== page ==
What you need to know about Romaine Lettuce
How does Romaine get contaminated? Two primary reasons. Maybe the grower’s irrigation source water has been affected – maybe they are near a feed lot? Maybe a raccoon drowned in their well? Or, the grower added manure to their field to increase soil fertility and it wasn’t composted properly. Then while harvesting, the lettuce cutter sticks their knife in the soil, picks up bacteria, and transfers it to lettuce.
Why Romaine? Again, several reasons. One is that Romaine is a very popular vegetable with 4 million cases harvested in California a WEEK, so a likely candidate. Two is that only a handful of vegetables are sliced off at ground level where there could be contamination, like cabbage or celery etc. Of those, nearly all are cooked most of the time, which kills bacteria. You are really only left with lettuce as being the probable cause of an e Coli outbreak, something that all the people who reported their illness had eaten prior to them getting sick.
Public health authorities in Canada and the U.S. have stated that all the occurrences were reported in October, and knowing that it can take a week or two to manifest, the actual suspect would have been lettuce grown earlier in October. Even with a potential shelf life of up to 5 weeks, this should be over, shouldn’t it?
Absolutely not and here’s why! Farmers plant Romaine with staged transplant and harvest dates in different blocks to have continuous supply. The one block from the single (yet to be identified) farmer that very likely caused this outbreak may have just finished harvesting and packing yet another block in mid-November – with the same soil contamination or infected irrigation water – and that lettuce could have been easily sold last week. You want to take the chance? Until the culprit is found, there isn’t much, if any, romaine shipping out of California – no bulk, no salad and no hearts. Salad mix companies like Organic Girl or Earthbound have eliminated Romaine from their mixes. This will be, at retail, a $100-150 Million dollar a week write-off for the produce industry every week until reports of disease stop, or the farm is identified.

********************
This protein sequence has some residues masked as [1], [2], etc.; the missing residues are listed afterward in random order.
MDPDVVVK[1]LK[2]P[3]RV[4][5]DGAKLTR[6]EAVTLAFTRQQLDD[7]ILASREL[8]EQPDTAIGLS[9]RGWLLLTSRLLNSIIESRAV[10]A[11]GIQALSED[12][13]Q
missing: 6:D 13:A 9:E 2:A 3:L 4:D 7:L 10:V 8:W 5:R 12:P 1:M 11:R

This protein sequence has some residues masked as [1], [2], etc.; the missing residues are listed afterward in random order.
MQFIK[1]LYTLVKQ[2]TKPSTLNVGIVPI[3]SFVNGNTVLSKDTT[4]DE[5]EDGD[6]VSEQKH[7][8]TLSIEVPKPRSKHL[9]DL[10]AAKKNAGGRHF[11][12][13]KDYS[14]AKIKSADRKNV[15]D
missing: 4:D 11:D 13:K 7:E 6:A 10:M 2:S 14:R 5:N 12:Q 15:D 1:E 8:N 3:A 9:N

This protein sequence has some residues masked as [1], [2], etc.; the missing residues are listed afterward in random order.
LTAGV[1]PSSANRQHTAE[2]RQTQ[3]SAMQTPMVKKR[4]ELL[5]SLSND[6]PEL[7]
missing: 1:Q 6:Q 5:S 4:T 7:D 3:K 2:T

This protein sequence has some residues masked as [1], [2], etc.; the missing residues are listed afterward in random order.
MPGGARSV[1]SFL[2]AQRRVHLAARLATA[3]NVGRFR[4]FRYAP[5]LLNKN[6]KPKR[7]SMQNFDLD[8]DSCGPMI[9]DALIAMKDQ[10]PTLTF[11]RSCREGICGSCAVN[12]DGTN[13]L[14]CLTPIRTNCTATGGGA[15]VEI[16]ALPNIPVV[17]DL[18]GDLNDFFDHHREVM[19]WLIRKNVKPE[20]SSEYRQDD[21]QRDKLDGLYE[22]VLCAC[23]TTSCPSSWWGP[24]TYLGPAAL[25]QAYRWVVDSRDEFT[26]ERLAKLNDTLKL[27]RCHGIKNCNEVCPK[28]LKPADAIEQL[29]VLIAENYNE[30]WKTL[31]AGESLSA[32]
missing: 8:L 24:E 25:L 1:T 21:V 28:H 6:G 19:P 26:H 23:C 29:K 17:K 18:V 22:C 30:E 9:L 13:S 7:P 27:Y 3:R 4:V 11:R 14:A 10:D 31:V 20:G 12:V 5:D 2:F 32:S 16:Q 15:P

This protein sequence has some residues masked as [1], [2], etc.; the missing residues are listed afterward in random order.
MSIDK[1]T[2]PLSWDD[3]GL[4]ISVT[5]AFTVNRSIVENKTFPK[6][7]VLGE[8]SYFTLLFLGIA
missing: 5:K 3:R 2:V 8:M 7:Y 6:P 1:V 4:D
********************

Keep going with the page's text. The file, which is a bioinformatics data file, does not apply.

Is this organic Romaine that’s the problem? No one knows and no one will announce it. The reason is simple. While there is less of a chance that it is organic lettuce because of much lower production compared to non-organic, even then organic growers who have too much lettuce at any given time have the option of moving it into the conventional supply chain for less money, so government agencies aren’t going to distinguish until they have all the facts.
Why is no one selling Romaine in Western Canada, with no reported illness here? That one farmer, harvesting one block (let’s say 5 acres) of Romaine in September may have sold it all to a distributor in Montreal and another one in Philadelphia, which is why very few people have gotten sick in the West. However, the patch they theoretically cut and shipped last week could have also been affected, and could have been shipped anywhere in North America. This mistake happened to a grower who is part of the Leafy Greens Marketing Agreement, an industry created standard created after the e Coli spinach disaster a decade ago, which includes very frequent water testing. Only LGMA members are allowed to sell greens into Canada – that’s a CFIA rule that invoked back in the day for anything that could potentially be mixed into salad clams – from cabbage to herbs to arugula. This tainted Romaine is not coming from a funky little grower in Alabama, but from a farm with frequent water testing, food safety protocols and large enough to have national distribution.
With that huge volume of Romaine cut every week, having complete traceability is nearly impossible, especially with the largest packers growing on contract for the more familiar brands. Some producers may pack under 10 different brands for different retail chains and wholesalers.